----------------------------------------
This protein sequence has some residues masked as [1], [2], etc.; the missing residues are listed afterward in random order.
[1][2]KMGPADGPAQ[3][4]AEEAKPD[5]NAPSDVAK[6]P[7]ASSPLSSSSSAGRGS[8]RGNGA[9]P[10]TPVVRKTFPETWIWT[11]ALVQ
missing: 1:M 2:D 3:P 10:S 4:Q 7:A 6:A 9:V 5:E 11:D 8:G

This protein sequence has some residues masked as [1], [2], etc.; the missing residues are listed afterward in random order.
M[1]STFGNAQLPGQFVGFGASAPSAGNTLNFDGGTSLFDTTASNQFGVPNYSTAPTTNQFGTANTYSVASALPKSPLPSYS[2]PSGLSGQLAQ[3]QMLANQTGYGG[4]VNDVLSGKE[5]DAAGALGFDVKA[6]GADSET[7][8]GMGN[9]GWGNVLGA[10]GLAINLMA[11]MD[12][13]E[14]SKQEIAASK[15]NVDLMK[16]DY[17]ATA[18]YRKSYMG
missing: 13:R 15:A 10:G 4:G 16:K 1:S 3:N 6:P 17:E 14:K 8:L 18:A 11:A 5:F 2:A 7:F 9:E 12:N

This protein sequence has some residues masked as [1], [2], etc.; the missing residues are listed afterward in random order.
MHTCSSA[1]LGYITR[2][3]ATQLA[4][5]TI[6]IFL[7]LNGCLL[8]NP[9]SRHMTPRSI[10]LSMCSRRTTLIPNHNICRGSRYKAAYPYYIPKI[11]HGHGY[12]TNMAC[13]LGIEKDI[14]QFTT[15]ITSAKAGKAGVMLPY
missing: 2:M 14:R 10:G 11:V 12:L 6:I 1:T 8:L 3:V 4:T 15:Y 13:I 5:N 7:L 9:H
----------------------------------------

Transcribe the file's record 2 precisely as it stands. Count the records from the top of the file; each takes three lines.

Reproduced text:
This protein sequence has some residues masked as [1], [2], etc.; the missing residues are listed afterward in random order.
M[1]STFGNAQLPGQFVGFGASAPSAGNTLNFDGGTSLFDTTASNQFGVPNYSTAPTTNQFGTANTYSVASALPKSPLPSYS[2]PSGLSGQLAQ[3]QMLANQTGYGG[4]VNDVLSGKE[5]DAAGALGFDVKA[6]GADSET[7][8]GMGN[9]GWGNVLGA[10]GLAINLMA[11]MD[12][13]E[14]SKQEIAASK[15]NVDLMK[16]DY[17]ATA[18]YRKSYMG
missing: 13:R 15:A 10:G 4:G 16:K 1:S 3:N 6:P 17:E 14:K 8:L 18:A 11:A 5:F 2:A 7:F 9:E 12:N